Written by Lucy Brzoska
Early on an October morning, the light among the ski installations of the Nuria valley was grey, and the sky overhead a cold blue. As we walked up the steep Noucreus path, an invisible sun ignited the tall grass on the mountain crest. Stars flew in the firmament – seeds blown by a wind we couldn’t feel.
On the crest of La Olla, where strong gusts sent vapours whirling, butterflies were on the wing, at 2,800 metres: Clouded yellow, Red admiral and Painted lady. Some males were waiting there to pick up a mate on migration.
The turn-off point was the Coll de l’Eina, and the low sun illuminated the herds of mouflon in the valley below. It was their rutting season, and rams were gathering in large numbers, pursuing the ewes with gaping mouths.
On the way down, we startled some chamois – a young one ran after its mother.
Marmots were still whistling above ground, though they were layered up in fat and thick coats, ready for hibernation.
The most common birds still active in the mountains were Water pipits and Black redstarts. A flock of Citril finches foraged near the cremallera station. Among the vulture traffic were a pair of Lammergeiers, swooping close together. One clutched what looked like a jaw bone with teeth.
Written by Lucy Brzoska
We turned our backs on the complex of buildings, ski lifts and artificial lake, and started climbing. It was a cold clear morning in Núria on Sant Joan’s day, and the group of walkers off the cremallera* rapidly dispersed in a variety of directions. * rack railway
The valley of Núria is an olla, or pot. In a tough annual race, runners follow its rim, tracing the circle of mountains, which range between 2,700 and 3,000 metres. But individually the peaks are very accessible for a day’s walk, considering your starting point is at 2,000 m. Our destination was Noucreus, at 2,790 m.
Past the pines and extensions of alpenrose (Rhododendron ferrugineum), marmots were bounding across the grassy slopes. One got chased into its burrow by a wheatear. The nesting bird fluttered incessantly around the rodent’s head like an angry butterfly. Alpine gentians (Gentiana nivalis) cover the grass here, low to the ground, barely flinching in the sudden strong gusts of wind.
The way is steep, so before long you’re commanding a good view of the valley, the Núria complex still in view but increasingly remote. Then the path zigzags onto the scree and the majesty of the surroundings takes over completely.
The sight of plants cheerfully flowering in this desolate expanse of rock took me by surprise. The Parnassus-leaved buttercup (Ranunculus parnassifolius) has large white petals densely veined in pink, and dark green leaves. Its secret to surviving in this shifting world of rubble is a thick clump of roots, ensuring a secure anchorage.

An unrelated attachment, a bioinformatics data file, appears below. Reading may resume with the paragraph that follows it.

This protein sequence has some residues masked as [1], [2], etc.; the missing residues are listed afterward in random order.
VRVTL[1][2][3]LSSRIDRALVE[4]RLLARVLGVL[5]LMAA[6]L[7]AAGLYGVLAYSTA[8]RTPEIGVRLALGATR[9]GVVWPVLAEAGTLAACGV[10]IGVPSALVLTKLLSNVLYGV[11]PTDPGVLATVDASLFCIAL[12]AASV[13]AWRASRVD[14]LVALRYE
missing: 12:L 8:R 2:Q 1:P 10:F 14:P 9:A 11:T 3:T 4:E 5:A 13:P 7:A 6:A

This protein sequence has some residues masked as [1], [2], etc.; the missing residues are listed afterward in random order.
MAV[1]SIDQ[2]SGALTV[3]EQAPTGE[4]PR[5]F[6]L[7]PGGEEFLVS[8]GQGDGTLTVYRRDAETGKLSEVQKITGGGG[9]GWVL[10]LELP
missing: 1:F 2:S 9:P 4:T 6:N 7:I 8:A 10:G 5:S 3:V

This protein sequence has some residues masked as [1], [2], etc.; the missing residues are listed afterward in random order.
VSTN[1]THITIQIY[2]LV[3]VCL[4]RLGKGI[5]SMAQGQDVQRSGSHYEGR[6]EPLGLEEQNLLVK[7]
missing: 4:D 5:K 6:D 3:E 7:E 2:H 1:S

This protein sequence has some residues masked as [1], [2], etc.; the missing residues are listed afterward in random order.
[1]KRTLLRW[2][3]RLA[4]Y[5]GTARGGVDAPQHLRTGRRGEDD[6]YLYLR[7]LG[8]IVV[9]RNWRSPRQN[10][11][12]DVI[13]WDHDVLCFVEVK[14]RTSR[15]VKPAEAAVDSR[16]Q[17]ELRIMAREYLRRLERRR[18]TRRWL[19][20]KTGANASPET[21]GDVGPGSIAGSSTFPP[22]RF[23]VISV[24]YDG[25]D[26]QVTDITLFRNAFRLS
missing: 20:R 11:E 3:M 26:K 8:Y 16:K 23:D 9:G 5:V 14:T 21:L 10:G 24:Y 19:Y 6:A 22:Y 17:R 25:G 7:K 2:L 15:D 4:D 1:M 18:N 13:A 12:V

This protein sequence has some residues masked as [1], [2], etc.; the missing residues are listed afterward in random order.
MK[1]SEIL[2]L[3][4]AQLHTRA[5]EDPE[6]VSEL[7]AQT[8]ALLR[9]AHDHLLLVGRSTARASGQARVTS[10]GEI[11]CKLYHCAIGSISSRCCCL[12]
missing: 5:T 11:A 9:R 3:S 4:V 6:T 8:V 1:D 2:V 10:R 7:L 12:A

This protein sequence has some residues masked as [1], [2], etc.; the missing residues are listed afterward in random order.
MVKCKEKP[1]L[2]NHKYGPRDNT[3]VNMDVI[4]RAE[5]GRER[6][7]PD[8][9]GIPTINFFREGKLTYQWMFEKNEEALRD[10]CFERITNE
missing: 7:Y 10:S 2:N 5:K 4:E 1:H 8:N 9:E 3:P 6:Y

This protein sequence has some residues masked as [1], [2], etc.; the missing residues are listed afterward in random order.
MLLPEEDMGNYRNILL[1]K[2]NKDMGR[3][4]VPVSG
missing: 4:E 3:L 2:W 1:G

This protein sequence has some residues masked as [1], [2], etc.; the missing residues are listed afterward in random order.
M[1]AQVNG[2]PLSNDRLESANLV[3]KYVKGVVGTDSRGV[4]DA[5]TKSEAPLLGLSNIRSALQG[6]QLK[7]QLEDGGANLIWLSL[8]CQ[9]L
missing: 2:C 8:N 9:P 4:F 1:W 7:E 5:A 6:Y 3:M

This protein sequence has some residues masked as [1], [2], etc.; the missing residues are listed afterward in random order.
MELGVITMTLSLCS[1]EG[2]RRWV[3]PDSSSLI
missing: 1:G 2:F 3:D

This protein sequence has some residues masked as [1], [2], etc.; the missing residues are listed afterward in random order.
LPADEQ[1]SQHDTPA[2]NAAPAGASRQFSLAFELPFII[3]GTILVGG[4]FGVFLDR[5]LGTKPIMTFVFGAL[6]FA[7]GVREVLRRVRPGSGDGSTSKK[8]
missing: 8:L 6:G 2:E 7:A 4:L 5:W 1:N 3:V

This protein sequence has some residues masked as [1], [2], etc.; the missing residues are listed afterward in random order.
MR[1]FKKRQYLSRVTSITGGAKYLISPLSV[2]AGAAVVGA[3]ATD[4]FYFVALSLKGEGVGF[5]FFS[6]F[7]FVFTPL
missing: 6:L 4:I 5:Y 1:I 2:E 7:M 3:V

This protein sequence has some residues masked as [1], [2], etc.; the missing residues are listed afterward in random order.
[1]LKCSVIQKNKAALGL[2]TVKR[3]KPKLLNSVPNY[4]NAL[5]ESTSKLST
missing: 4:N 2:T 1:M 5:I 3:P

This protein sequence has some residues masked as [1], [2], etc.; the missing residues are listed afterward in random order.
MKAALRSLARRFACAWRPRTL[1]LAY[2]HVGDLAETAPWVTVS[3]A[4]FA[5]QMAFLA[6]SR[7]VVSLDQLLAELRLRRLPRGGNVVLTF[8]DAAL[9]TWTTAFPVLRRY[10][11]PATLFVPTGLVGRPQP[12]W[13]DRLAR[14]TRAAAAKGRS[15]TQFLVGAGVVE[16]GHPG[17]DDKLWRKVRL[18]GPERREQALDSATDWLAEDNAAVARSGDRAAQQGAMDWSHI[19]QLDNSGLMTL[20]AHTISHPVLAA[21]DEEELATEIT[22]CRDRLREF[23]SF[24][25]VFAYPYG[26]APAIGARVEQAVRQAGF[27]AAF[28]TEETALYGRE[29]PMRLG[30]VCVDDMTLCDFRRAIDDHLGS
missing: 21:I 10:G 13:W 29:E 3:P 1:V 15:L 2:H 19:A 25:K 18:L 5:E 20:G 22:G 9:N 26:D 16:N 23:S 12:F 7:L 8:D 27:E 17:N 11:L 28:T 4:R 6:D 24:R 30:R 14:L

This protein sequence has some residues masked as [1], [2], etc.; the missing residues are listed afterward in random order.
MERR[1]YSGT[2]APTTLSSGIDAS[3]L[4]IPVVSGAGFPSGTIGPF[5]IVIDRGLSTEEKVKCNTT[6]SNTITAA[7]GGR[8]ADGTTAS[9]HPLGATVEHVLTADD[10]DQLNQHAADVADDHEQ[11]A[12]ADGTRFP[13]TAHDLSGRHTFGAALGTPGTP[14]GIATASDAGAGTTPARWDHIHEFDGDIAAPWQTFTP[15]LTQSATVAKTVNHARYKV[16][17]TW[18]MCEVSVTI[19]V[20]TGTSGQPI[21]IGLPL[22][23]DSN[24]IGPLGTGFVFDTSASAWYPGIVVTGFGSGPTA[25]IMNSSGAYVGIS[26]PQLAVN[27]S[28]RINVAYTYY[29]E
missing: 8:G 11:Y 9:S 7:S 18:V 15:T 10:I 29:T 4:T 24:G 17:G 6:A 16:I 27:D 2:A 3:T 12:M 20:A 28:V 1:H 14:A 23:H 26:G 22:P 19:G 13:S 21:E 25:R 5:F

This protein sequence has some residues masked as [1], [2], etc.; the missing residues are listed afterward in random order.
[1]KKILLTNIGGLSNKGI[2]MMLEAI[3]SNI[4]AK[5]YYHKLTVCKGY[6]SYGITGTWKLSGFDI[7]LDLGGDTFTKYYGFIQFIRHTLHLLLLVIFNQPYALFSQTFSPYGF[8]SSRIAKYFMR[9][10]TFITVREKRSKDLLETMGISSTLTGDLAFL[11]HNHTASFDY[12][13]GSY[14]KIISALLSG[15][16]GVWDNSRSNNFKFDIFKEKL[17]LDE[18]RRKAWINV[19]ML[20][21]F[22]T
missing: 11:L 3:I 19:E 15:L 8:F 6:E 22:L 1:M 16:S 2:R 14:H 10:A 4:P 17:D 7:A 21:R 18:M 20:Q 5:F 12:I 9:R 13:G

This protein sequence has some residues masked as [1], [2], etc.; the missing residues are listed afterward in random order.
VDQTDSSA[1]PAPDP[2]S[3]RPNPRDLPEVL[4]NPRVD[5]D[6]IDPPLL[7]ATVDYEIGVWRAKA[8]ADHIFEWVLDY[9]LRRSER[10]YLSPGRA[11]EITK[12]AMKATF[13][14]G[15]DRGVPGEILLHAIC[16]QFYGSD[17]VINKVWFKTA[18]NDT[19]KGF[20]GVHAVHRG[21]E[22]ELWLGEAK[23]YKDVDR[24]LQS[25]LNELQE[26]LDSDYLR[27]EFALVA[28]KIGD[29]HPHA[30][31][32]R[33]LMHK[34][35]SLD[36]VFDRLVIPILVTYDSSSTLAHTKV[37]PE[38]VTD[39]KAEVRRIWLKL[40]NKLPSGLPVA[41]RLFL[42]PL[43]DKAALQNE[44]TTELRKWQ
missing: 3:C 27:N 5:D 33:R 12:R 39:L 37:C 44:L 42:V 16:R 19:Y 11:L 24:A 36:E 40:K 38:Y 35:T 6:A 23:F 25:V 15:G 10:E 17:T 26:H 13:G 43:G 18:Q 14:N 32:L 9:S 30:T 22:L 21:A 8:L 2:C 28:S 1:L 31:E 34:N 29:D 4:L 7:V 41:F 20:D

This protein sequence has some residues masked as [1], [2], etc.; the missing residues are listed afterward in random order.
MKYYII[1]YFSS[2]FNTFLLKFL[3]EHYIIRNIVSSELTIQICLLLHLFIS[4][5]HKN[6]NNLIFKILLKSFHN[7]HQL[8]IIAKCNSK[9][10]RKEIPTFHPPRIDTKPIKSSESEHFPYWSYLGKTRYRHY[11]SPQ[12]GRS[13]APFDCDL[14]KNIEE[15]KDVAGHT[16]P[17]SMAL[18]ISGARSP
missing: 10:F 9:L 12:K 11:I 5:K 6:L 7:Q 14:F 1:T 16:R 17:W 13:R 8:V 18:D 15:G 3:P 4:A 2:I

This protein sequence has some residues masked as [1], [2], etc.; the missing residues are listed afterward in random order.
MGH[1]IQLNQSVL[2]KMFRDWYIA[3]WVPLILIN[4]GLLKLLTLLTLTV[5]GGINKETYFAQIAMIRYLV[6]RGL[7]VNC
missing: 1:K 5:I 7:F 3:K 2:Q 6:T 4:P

Nearby Spoon-leaved Candytuft (Iberis spathulata), a member of the Crucifer family, was peeking coquettishly out of the rocks. This plant adopts a different strategy, spending the winter in seed-form until the next growing season.
Another plant, Senecio leucophyllus, still hadn’t produced its dense yellow flowerheads, but its velvety frilly leaves had spread widely. Once decomposed, all this biomass would be a great contribution to the richness of the soil below the scree.
I felt exposed on this narrow path, teetering slightly after bending to take photographs. There was nothing to hold onto, just an expanse of grey stone, falling away steeply. But what at first glance might seem a harsh, inhospitable desert is clearly a good home for a well-adapted plant. Low clouds frequently shroud these mountains, and the moisture condenses on the stones, to trickle down below. The scree then protects the soil from drying out in the strong sun.
The stark scattering of iron crosses on the Noucreus pass mark the deaths of travellers who tried to cross the mountain in snow but conditions that June morning were very benign. We lingered for hours, enthralled by the view and the vultures that regularly coasted past, including two Lammergeiers, who cruised slowly above the peaks. Far below in another valley was a herd of about 100 chamois – the young taking it easy while the mothers foraged.
On the peak itself there’s a sloping slab of rock, and sheltering underneath I found a Pyrenean endemic, Saxifraga pubescens.
Nearby, a tight cluster of soil-hugging rock plants had enabled the Alpine Forgetmenot to survive on the peaks, well above its usual alpine pasture habitat.
We were leaving the coast behind, Pyrenean-bound. Back in Barcelona, the trees were wearing light new foliage, and through the train window, we could see spring spreading inland along the River Ter. House martins and swallows swooped over the rain-swollen water, set to be torrential when the thaw reaches the mountains.
Climbing out of Campdevanol, spring receded with every step to an earlier phase. The way was spotted yellow with Cinquefoil (Potentilla neumanniana), unchecked by any competition. The woods were lit up with white and purple anemones (Anemone hepatica). In a sheltered spot, Peacock butterflies (Inachis io) came out with the sun, their rich colours as warming as brandy.
In the Sierra above Montgrony, rising to 2,000 metres, spring would presumably have even less of a foothold. But there were surprises. A strong scent invaded a clearing, its source a small solitary bush of Common Mezereon (Daphne mezereum), all bare branch and florid pink blossom. Horses were hungrily tearing at the short grass where emphatically blue Spring Gentians had sprung up. Higher up, purple crocuses could hardly wait for the patches of snow to melt.
We stood near the top looking over at the high mountains on the French border, white under an iron-grey sky. A line of geese crossed the ridge, heading north.